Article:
Tuesday, August 01, 2017

Dunkirk - Nolan-style

We saw the new movie directed by Christopher Nolan, Dunkirk, at the weekend. I'd wavered, and wondered, and tossed up whether or not to put ourselves through 1 hour and 47 minutes of cinematic tension and chaos which, from the couple of reviews I'd read seemed to describe what was on offer. Eventually, the chance to exchange the computer screen for a cinema screen, for a while, and to swap home air conditioning for a place even cooler (cold in fact) won the toss. We were two of just eight audience members in a late afternoon showing of the film. Movies about British war efforts are obviously not a big draw in semi-rural Oklahoma, at least not with so many super-hero tales, ape wars, and Despicable Me as alternative options.

My immediate reactions on leaving the theatre, into the car park and 90 degree heat:
"It was flippin' cold in there."
"They had turned the sound up so loud that I [English-born though I am] couldn't understand much of the dialogue."
And, my major criticism - of the movie, rather than of the surrounding discomforts was this:
The key element to the story of Dunkirk, as I have always known it, was the amazing rescue and evacuation effort, a major part of which was carried out by small vessels, fishing boats, yachts, pleasure boats, ferry-type craft, manned by non-military people who sailed into those very dangerous waters. Yes I know this is, obviously, part of the film's story - it has to be. However, the movie's rather "arthouse" arty farty Nolan feel features what I suppose are simply representative examples of the story's components, told in an interwoven, three-strand style, to show how the rescue played out on land, in the air, and by sea. I found that the scale of the soldiers' plight was much better represented than the scale of the small boat-aided rescue. The "sea" segment of the film concentrated on just one small boat and its crew, and those it rescued (on just a single trip). We see just one screen shot of the veritable armada of small boats and ships approaching the beach - from a great distance; later a shot of just a few small boats arriving is included - an almost throw-away shot at that! I came away with the feeling that when the film is seen by those who do not know the full story of Dunkirk - most of the generations much younger than me, and quite a few from all generations in the USA - that they could come away from the film with an unbalanced idea of exactly what went on.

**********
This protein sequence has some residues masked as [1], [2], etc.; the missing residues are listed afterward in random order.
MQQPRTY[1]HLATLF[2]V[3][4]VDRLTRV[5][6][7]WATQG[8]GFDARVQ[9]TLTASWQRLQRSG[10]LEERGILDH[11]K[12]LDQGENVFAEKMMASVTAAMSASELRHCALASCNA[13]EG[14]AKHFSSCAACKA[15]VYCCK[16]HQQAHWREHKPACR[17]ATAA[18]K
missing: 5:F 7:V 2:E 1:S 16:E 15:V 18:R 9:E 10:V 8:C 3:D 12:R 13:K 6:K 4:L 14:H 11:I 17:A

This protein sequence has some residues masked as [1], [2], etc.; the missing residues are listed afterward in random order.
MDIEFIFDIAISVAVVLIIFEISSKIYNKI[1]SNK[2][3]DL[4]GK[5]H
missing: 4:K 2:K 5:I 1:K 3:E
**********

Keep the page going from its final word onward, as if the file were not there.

There's plenty of information on the internet as to exact statistics, and detail of the events of the Dunkirk evacuation, what led up to it, and what came after. I shall not repeat such detail here, except to copy this paragraph from Wikipedia's page:
On the first day of the evacuation, only 7,669 men were evacuated, but by the end of the eighth day, 338,226 soldiers had been rescued by a hastily assembled fleet of over 800 boats. Many of the troops were able to embark from the harbour's protective mole [a kind of pier] onto 39 British destroyers of the Royal Navy and civilian merchant ships, while others had to wade out from the beaches, waiting for hours in the shoulder-deep water. Some were ferried from the beaches to the larger ships by what came to be known as the little ships of Dunkirk, a flotilla of hundreds of merchant marine boats, fishing boats, pleasure craft, yachts, and lifeboats called into service from Britain for the emergency. The B[ritish]E[xpeditionary]F[orce] lost 68,000 soldiers during the French campaign and had to abandon nearly all of its tanks, vehicles, and other equipment.

There are countless reviews of the movie online now. I read through several after seeing the film. They mostly repeat the same points, but fighting my way through multiple sliding and very annoying adverts, into the farther reaches of Google, I found what I consider to be one of the most insightful reviews of Dunkirk, it was written by "Darren" at The Movie Blog. If a passing reader has already seen the movie, or is planning to do so, I'd highly recommend a look at that review.

We were glad to have seen Dunkirk, even though it appeared to me, and to my American husband, who was aware of the events told of in Dunkirk, to be an unbalanced style of telling one of World War 2's most iconic British stories. What was shown was wonderfully atmospheric, affecting and scary, even other-worldly at times. I've read that the best way of seeing this movie is via IMAX huge screen - but our local cinema's screen was quite big enough for our taste, and even its level of sound proved too loud for our delicate ears!

POSTSCRIPT (for any interested in astrology)

Dunkirk's director, Christopher Nolan, was astrologically investigated in my post from 2012 HERE (scroll down to the post's second half).

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